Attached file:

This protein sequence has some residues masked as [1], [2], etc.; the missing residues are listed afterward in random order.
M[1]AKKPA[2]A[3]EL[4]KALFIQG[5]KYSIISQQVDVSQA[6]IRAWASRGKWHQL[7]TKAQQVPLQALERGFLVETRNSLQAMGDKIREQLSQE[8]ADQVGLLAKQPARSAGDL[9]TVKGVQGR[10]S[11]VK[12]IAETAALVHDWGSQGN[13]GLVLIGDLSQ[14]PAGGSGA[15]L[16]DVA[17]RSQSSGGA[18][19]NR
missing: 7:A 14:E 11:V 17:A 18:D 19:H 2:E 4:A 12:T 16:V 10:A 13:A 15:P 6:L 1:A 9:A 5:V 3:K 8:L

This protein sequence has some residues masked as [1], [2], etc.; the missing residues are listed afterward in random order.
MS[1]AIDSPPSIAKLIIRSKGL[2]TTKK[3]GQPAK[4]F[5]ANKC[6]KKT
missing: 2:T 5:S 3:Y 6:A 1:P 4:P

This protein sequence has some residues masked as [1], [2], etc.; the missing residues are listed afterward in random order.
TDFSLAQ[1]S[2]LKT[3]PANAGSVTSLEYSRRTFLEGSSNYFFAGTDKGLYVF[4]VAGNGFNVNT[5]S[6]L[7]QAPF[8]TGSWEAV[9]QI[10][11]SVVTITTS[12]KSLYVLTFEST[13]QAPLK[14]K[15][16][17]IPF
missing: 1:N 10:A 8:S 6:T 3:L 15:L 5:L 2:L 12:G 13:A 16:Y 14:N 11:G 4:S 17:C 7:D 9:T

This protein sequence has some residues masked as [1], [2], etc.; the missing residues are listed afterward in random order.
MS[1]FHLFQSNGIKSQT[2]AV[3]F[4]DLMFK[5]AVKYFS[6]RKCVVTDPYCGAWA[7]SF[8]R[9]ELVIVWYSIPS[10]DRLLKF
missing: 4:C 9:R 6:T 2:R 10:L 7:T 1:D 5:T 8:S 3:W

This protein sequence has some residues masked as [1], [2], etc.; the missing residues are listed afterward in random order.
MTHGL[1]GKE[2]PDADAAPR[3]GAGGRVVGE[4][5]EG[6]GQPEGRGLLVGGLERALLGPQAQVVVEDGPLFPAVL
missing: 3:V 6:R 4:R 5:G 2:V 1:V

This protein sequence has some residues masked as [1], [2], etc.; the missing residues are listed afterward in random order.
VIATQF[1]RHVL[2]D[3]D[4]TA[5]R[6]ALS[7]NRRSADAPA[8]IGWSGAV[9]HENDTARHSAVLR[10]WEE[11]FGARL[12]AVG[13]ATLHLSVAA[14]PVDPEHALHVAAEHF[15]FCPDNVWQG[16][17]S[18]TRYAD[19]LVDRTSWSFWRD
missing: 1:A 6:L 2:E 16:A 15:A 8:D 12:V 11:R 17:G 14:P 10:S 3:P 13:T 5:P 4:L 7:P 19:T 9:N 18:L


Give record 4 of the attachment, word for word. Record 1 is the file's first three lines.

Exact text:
This protein sequence has some residues masked as [1], [2], etc.; the missing residues are listed afterward in random order.
MS[1]FHLFQSNGIKSQT[2]AV[3]F[4]DLMFK[5]AVKYFS[6]RKCVVTDPYCGAWA[7]SF[8]R[9]ELVIVWYSIPS[10]DRLLKF
missing: 4:C 9:R 6:T 2:R 10:L 7:T 1:D 5:T 8:S 3:W